For centuries, Black women have gone to great lengths to prove themselves worthy of the recognition that they are due. Oftentimes, Black women have provided the needed support for the success of such movements to end slavery, fight for women’s rights, denouncing lynchings and Jim Crow segregation while finding ways to provide for their families despite dealing with racism and sexism.
While these battles often took place in the political, educational and economic arenas, the entertainment field had its share of unfairness toward Black women also.
Hattie McDaniel, an actress and radio performer, took advantage of opportunities that existed during the pre-civil rights era that many Blacks would shriek at today. McDaniel became the first African American to win an Oscar in 1940 for her controversial role as Mammy, the loud-mouthed, uncouth yet dignified house slave of Scarlet O’Hara in the hit movie “Gone with the Wind.”
NAACP Executive Secretary Walter White and other civil rights leaders of the time blasted McDaniel for playing domestic servants that appeased Whites without question, criticism McDaniel took in stride.
“My desire for the part of Mammy was not dominated by selfishness, for Hollywood has been good to me and I am grateful,” she said, according to brainyquote.com. “Playing the Mammy of Miss [Vivian] Leigh was just about the greatest thrill I’ve ever had.”
In a 1947 edition of The Hollywood Reporter, McDaniel dismissed her critics, saying, “I’d rather play a maid than be one.”
Born on June 10, 1893, in Wichita, Kansas, into a family of entertainers, McDaniel became one of the first Black women to perform on the radio. She landed her first role in the movies “Judge Priest” in 1934 and played in several roles after that.
In 1939, “Gone with the Wind” received a nationwide release and even though McDaniel co-starred in the film, she couldn’t go to the Atlanta premiere at the Loew’s Grand Theatre because of racial segregation.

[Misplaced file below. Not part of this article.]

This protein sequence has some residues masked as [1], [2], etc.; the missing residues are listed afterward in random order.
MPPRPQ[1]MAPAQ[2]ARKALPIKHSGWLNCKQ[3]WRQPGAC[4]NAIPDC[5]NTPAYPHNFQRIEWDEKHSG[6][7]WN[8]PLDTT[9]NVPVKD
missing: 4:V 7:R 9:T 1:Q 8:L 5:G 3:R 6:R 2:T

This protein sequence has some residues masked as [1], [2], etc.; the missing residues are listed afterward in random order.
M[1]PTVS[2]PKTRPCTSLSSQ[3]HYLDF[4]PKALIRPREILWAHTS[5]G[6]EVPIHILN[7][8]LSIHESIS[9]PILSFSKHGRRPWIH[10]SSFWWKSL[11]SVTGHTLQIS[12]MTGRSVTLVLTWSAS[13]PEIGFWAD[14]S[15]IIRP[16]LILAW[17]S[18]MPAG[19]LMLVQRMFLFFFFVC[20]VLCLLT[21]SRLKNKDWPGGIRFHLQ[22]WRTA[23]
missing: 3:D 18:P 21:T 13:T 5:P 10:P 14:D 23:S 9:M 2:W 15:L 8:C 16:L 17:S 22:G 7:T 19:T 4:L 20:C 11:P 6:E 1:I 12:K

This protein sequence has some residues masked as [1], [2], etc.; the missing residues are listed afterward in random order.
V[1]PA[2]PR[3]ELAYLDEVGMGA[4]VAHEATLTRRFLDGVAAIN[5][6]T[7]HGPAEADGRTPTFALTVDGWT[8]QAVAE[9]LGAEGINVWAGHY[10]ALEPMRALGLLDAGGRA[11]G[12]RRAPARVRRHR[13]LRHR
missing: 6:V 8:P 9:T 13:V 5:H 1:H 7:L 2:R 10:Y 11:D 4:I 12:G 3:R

Racism reared its ugly head again when McDaniel won the Oscar for supporting actress but couldn’t sit with the “Gone with the Wind” cast at the ceremony at Los Angeles’s Coconut Grove restaurant because of its “no Blacks” policy, though she was allowed inside.
Nevertheless, McDaniel didn’t fret about her seating arrangement and thanked the Academy of Motion Picture Arts and Sciences for recognizing her work.
“Fellow members of this motion picture industry and honored guests, this is one of the happiest moments of my life and I want to thank each one of who had a part in selecting me for one of their awards for your kindness that has made me feel very, very humble,” she said in her acceptance speech. “And I shall always hold it as a beacon for anything that I may be able to do in the future. I sincerely hope I shall always be a credit to my race and to the motion picture industry. My heart is too full to tell you just how I feel and may I say thank you and God bless you.”
For perspective, it wasn’t until 1963 that another African American actor, Sidney Poitier, would win an Oscar, and until 1990 for another Black woman — Whoopi Goldberg — to win.
In 1947, McDaniel starred in CBS Radio’s “The Beulah Show” and a television show by the same name on ABC.
She died on Oct. 26, 1952, in Los Angeles at the age of 59.
In addition to working with stars such as Vivian Leigh and Clark Gable, she worked with Shirley Temple, Irene Dunne and Will Rogers throughout her career. When she entertained Black troops during World War II, Bette Davis joined her at one point.
After McDaniel died, she received two stars on the Hollywood Walk of Fame and in 1975 was inducted into the Black Filmmakers Hall of Fame. She was honored with a commemorative U.S. postage stamp in 2006.
In her final years, McDaniel willed her Oscar to Howard University. However, the trophy disappeared sometime during the 1960s and 1970s and there are many theories as to what happened to it.
Howard University didn’t respond to requests for comment regarding the missing Oscar.
Many Black actors and actresses presently would take umbrage at playing a servile character to a White person. Ken Johnson leads the acclaimed Theatre Department at the Duke Ellington School for the Arts in Northwest and sees McDaniel as a “shero.”
“She is a heroine by any measure,” Johnson said. “What she overcame and accomplished under the circumstances she faced was phenomenal. She lived in a different time when it was almost a crime to be Black.”
Johnson said the struggle for proper recognition for the work of Black actors and actresses continues today.
“Today, we as Blacks have much more control of our image than back then,” he said. “Nevertheless, despite the progress, it is still significant when a Black person wins an Oscar. Considering that, Hattie McDaniel was an extraordinary person.”